Blade materials

The blade on this cordwood saw was tempered steel and so the teeth can be sharpened with a file. However, many modern blades have tungsten carbide tips to the teeth. These carbide tips cannot be sharpened with a file and must be ground with the correct grade of stone. They do generally stay sharp for much longer but are brittle and easily damaged by foreign objects. So therein lies another choice that affects your overheads – take time and sharpen it yourself with a file or send it away for sharpening at a cost.

Carbide-tipped teeth.

Carbide-tipped teeth.

Blade profiles

There are two extremes of tooth profile with a huge variation between these extremes. The ripping tooth designed for cutting down the grain has the tooth leaning forward in the direction of rotation, and the tooth top and leading face are filed straight across, making in effect a series of chisels. The opposite of this is the true crosscut tooth that is filed at something like forty-five degrees and the tooth is an equal sided triangle. This tooth shape is now quite rare and is only seen on handsaws. The majority of circular saws show a tooth shape in between these profiles and so are multi-purpose.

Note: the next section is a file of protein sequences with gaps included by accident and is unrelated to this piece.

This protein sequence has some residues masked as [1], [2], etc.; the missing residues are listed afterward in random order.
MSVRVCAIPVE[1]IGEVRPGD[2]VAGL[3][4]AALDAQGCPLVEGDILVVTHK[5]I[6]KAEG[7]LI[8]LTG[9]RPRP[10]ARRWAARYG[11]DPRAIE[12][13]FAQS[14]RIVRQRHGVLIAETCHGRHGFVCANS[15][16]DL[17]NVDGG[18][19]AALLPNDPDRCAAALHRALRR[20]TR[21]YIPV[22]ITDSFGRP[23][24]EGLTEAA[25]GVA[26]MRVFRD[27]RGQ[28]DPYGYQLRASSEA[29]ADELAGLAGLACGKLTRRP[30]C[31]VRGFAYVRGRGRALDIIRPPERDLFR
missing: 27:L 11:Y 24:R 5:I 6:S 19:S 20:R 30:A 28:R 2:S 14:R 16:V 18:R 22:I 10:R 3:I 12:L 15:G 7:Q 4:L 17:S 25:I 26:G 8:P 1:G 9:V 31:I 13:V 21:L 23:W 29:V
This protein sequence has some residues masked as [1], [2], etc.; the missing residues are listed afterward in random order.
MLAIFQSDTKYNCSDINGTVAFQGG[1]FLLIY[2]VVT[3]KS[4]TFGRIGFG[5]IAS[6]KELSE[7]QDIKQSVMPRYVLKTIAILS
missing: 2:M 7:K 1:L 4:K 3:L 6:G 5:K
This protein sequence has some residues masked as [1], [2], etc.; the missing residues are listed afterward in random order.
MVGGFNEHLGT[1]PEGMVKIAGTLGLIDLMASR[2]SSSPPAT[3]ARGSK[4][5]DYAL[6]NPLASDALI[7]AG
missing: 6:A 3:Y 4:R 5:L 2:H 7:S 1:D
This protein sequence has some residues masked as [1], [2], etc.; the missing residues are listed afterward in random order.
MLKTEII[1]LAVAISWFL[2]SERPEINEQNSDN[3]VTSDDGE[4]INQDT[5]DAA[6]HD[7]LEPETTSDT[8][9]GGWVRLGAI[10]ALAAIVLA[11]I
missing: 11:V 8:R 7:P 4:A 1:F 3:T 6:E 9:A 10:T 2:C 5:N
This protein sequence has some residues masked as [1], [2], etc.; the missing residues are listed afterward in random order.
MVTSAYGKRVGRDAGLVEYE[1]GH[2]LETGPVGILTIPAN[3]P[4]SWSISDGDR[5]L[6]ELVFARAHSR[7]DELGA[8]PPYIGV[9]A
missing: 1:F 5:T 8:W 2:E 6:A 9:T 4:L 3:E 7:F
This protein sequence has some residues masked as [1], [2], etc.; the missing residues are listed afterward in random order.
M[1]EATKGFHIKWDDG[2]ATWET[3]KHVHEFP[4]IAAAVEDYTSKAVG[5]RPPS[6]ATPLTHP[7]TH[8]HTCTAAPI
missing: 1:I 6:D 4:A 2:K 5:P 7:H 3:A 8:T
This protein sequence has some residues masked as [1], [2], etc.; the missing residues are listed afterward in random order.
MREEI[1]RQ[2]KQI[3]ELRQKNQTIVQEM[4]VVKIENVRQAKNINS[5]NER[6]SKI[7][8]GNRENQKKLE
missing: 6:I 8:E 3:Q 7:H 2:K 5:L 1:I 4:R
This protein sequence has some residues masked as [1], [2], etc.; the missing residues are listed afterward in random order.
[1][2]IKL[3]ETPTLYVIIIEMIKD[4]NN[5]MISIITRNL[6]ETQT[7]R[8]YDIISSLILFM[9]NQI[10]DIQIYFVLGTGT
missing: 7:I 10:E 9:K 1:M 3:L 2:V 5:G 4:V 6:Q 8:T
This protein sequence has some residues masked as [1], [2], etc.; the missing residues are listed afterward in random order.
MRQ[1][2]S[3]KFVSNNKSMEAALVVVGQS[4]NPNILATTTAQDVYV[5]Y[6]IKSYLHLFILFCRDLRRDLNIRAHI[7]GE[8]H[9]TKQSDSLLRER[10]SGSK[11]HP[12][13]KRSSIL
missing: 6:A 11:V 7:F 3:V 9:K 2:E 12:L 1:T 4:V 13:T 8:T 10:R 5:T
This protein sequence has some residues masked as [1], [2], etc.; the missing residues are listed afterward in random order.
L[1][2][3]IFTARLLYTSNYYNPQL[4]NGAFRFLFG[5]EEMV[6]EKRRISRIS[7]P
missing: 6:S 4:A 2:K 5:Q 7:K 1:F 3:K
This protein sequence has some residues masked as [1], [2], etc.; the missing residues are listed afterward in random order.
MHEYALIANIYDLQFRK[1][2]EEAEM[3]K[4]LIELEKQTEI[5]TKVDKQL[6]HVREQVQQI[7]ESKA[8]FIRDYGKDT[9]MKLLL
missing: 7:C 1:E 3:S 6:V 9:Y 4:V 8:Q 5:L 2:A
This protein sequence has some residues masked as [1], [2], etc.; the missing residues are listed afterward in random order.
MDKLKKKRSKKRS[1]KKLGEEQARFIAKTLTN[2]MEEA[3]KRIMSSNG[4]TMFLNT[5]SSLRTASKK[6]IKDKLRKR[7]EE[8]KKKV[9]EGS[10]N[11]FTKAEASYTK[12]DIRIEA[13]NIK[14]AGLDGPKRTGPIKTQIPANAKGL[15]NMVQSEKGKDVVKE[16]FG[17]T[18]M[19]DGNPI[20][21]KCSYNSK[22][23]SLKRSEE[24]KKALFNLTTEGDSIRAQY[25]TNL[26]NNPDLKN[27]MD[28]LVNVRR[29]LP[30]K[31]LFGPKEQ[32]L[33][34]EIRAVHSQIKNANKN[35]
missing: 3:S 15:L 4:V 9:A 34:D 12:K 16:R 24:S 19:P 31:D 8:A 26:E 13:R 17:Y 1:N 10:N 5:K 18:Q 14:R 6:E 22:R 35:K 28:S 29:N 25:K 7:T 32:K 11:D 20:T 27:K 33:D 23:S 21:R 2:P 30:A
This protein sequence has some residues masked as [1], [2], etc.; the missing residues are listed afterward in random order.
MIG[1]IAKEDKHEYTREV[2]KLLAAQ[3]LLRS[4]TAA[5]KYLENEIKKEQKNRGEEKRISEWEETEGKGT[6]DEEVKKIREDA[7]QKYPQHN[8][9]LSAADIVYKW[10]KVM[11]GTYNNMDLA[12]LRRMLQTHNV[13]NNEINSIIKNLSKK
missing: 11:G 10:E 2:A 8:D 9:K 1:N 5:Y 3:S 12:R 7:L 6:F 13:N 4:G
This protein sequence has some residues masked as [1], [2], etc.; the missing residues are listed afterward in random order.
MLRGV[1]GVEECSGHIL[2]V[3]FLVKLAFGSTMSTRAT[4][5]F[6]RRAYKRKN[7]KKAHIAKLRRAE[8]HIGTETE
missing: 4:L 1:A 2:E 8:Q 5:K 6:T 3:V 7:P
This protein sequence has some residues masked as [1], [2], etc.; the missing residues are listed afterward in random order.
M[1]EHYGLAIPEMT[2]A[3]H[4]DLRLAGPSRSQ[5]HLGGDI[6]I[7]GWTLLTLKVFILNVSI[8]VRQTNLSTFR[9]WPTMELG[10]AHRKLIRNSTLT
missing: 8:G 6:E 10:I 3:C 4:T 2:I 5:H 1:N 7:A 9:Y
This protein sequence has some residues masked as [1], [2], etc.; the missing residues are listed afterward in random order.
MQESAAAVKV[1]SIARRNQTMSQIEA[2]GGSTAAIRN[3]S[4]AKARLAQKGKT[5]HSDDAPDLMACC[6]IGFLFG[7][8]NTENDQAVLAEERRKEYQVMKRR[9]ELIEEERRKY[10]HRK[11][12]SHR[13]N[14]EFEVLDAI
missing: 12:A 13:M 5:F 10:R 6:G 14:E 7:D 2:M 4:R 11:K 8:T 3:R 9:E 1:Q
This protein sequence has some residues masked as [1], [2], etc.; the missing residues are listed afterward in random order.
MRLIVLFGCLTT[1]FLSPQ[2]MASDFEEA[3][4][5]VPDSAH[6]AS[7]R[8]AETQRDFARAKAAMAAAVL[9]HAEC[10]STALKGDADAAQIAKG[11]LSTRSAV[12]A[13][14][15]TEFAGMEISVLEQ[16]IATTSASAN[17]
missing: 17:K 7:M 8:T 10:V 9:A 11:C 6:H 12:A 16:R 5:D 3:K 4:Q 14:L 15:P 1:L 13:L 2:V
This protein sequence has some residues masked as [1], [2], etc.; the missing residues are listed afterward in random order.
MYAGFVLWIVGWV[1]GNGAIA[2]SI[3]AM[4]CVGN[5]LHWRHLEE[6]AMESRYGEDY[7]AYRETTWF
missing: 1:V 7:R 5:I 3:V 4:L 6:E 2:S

Multi-purpose tooth profile.

Multi-purpose tooth profile.